Woolmanhill Hospital from Denburn Court
|Location||Aberdeen, Grampian, Scotland, United Kingdom|
|Care system||Public NHS|
University of Aberdeen|
Robert Gordon University
Queen Margaret University (Audiology Department only)
|Emergency department||No Accident & Emergency|
|Website||Woolmanhill Hospital- NHS Grampian|
|Lists||Hospitals in Scotland|
Woolmanhill Hospital was a hospital in the city centre of Aberdeen, Scotland. The original Aberdeen Royal Infirmary, the complex opened in 1749 and was replaced by new Infirmary at Foresterhill in the 1930s. Woolmanhill remained in use as a hospital until April 2017 when it shut its doors, with the final services moving over a period of years to various locations throughout Aberdeen, including the purpose built Aberdeen Community Health and Care Village, the Foresterhill site, and Woodend Hospital.  The complex is centred on a neo-Classical main block with later nineteenth century buildings to the rear. Unusually, it has remained largely complete, with later building having taken place at Foresterhill.
Woolmanhill Hospital was the original Aberdeen Royal Infirmary, before this moved to the Foresterhill site. The original hospital building on the site was begun in 1740. Designed by William Christall, it opened in 1749.
The Royal Infirmary, was rebuilt between 1833 and 1840, in the Grecian style, at the cost of £17,000. The Simpson Pavilion (1833−40), designed by Aberdeen architect, Archibald Simpson is one of the last surviving examples of a pre-Nightingale style of hospital design. Additions were made to the building in 1844 and following a fire in 1849 it was repaired and subsequently extended.
In 1887, new buildings, designed by W. & J. Smith & Kelly were constructed to the north of the site. This Jubilee Extension provided a new surgical block, medical and pathology block and laundry blocks. The 1840 building was converted into an administrative and clinical area and also provided accommodation for nurses. The mid nineteenth century additions to the Simpson Pavilion were removed as part of this extension work.
After the First World War, further expansion was required but the confined nature of the site made this impractical and in 1923 the site at Foresterhill was acquired. Since then, the future of the Woolmanhill site has been uncertain. The building was designated a Category A listed building on 25 May 1977.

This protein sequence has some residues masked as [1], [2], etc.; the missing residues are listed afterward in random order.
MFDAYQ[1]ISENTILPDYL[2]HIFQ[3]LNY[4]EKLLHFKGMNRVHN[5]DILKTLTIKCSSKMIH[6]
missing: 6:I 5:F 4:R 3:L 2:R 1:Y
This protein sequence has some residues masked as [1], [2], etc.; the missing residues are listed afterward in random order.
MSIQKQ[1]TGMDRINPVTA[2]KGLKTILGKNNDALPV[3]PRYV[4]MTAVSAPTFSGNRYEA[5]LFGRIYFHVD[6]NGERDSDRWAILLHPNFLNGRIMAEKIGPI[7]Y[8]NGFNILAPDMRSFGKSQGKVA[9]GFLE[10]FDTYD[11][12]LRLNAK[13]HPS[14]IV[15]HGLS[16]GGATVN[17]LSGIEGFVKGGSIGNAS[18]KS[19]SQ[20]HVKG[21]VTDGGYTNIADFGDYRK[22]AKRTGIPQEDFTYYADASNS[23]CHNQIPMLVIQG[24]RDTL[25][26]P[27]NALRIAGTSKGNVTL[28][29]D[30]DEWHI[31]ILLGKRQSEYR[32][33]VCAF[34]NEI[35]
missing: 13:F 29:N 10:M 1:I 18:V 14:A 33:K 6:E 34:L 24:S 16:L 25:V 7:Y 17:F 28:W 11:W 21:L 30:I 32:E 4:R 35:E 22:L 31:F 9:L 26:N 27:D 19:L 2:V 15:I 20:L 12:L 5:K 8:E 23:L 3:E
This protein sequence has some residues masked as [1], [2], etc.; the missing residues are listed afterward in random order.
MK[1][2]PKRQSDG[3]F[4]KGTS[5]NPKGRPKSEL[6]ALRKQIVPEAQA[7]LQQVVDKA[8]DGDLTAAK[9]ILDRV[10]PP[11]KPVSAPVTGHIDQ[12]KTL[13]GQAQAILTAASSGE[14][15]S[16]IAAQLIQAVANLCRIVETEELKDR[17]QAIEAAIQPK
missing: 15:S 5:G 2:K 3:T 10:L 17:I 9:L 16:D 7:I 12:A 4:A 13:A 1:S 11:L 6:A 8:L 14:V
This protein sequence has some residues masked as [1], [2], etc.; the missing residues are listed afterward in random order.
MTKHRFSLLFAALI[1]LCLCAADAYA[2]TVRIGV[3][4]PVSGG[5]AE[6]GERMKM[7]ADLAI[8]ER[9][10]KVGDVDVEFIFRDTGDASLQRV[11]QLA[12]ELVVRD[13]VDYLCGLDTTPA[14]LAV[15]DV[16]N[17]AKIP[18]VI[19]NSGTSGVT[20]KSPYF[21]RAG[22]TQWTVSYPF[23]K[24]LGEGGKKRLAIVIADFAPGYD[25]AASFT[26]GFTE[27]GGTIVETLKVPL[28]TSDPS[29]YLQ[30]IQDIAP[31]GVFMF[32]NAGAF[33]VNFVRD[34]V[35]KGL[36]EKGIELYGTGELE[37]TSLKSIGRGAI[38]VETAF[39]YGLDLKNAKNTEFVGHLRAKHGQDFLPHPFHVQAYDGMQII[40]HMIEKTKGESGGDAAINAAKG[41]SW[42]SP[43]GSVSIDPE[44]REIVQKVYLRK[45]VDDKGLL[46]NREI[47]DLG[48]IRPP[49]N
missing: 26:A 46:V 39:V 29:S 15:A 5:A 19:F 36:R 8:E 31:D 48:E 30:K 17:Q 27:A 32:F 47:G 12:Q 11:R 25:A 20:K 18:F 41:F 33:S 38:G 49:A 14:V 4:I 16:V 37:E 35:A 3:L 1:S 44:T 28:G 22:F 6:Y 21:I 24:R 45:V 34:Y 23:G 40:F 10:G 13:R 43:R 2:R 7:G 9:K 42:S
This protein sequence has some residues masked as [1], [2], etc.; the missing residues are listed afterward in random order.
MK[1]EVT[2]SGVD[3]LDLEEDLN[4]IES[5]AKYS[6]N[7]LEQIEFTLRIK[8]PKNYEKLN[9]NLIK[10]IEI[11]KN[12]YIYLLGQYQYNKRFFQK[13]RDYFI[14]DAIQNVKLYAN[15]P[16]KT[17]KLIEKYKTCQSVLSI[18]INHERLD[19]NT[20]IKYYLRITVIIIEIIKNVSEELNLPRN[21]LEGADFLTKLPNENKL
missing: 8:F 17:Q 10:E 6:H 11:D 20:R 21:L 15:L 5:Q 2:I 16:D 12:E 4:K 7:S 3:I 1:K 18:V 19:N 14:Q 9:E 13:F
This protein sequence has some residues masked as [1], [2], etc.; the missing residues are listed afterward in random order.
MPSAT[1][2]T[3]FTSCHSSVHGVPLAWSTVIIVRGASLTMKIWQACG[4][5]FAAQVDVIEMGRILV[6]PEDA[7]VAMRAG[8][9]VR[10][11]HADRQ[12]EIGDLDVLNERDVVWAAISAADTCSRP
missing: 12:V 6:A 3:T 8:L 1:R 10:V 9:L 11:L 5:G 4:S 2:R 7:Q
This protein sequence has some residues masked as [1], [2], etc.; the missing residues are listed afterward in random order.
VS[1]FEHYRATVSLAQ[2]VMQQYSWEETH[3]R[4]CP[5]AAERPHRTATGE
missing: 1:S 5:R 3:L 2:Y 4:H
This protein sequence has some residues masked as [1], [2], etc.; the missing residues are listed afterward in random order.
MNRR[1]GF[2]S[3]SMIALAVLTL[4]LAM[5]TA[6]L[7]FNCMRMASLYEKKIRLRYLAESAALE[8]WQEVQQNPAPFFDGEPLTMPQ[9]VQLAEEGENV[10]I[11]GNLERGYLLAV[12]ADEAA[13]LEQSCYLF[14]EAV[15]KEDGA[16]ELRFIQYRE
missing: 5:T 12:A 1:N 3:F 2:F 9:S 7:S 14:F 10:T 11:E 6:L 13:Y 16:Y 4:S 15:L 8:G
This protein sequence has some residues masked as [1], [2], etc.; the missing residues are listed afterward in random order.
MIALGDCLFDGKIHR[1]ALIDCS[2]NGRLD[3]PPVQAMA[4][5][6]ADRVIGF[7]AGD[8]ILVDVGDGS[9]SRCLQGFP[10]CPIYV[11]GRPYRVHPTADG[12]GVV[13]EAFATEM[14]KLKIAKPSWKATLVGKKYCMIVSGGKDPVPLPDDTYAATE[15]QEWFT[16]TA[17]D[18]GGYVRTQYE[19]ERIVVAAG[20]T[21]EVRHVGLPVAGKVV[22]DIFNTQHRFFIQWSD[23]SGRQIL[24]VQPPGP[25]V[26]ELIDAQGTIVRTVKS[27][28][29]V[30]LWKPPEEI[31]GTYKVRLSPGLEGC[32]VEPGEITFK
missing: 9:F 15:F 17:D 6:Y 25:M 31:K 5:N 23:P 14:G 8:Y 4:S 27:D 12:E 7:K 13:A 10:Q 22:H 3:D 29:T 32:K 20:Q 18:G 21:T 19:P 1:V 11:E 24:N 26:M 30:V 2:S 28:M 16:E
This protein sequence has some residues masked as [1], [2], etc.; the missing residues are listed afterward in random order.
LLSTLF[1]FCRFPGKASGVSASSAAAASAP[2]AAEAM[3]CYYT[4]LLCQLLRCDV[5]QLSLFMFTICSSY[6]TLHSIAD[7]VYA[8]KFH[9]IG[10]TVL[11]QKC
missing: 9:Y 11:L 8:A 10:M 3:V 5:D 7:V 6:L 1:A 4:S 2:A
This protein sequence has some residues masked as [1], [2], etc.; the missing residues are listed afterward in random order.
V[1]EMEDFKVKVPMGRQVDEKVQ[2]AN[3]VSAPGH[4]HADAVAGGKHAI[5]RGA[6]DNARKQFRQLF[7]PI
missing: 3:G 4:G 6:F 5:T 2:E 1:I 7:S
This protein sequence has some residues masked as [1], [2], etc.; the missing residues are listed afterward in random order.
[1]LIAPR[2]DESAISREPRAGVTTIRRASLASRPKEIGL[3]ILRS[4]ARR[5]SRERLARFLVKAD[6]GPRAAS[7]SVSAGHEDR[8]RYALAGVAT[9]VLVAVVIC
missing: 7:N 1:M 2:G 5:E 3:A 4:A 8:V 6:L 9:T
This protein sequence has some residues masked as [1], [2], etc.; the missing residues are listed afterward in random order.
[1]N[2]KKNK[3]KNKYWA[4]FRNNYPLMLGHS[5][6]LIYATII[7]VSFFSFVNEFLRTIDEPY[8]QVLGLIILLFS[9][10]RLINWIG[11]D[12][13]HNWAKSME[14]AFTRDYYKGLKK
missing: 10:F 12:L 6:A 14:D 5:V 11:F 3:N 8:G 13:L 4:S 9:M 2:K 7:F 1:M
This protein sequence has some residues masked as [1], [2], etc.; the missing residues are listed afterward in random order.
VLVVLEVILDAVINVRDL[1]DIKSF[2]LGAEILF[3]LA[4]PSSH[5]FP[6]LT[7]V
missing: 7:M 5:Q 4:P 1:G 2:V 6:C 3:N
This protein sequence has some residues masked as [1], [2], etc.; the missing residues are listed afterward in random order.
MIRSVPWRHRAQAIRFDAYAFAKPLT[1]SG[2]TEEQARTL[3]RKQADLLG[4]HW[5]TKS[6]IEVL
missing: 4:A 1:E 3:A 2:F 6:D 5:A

Closure and Redevelopment
In 1999, NHS Grampian was granted permission to close the hospital. A phased closure began and was originally due to be completed by the end of 2013. Departments moved to various locations in Aberdeen, including the new Aberdeen Community Health and Care Village, Aberdeen Royal Infirmary and Woodend Hospital. In May 2013 the adult diabetic services moved to the David Anderson Building on Foresterhill site.
As of 2000, there were no in-patient beds at Woolmanhill. Until 2012, it housed several out-patient departments including physiotherapy and the genito-urinary medicine clinic. Other clinics were regularly held in the two Medical Out-Patient Departments in Woolmanhill. There was also a research unit for osteoporosis, an X-Ray and ECG on site. Also located at Woolmanhill was the health archives department, which included historic medical records from patients across the NHS Grampian area.
In February 2016, plans were revealed to convert four of the buildings into a hotel and serviced apartments.
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- Guest, Adam (28 March 2016). "How Aberdeen's oldest hospital could look once it's transformed into a hotel". Press and Journal. Retrieved 6 April 2016.
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- "Health archives drop-in day". NHS Grampian. 15 October 2010. Retrieved 26 May 2014.
- "Aberdeen's oldest hospital set for closure after 264 years". STV news. 29 March 2013. Retrieved 26 May 2014.
- Walsh, Stephen (5 February 2016). "Aberdeen's oldest hospital could be transformed into hotel and flats". Press and Journal. Retrieved 6 April 2016.
- Molyneux, Jody (19 April 2017). "ABERDEEN'S 'ORIGINAL ROYAL INFIRMARY' PREPARES TO CLOSE ITS DOORS FOR FINAL TIME NEXT WEEK". Evening Express. Retrieved 19 April 2017.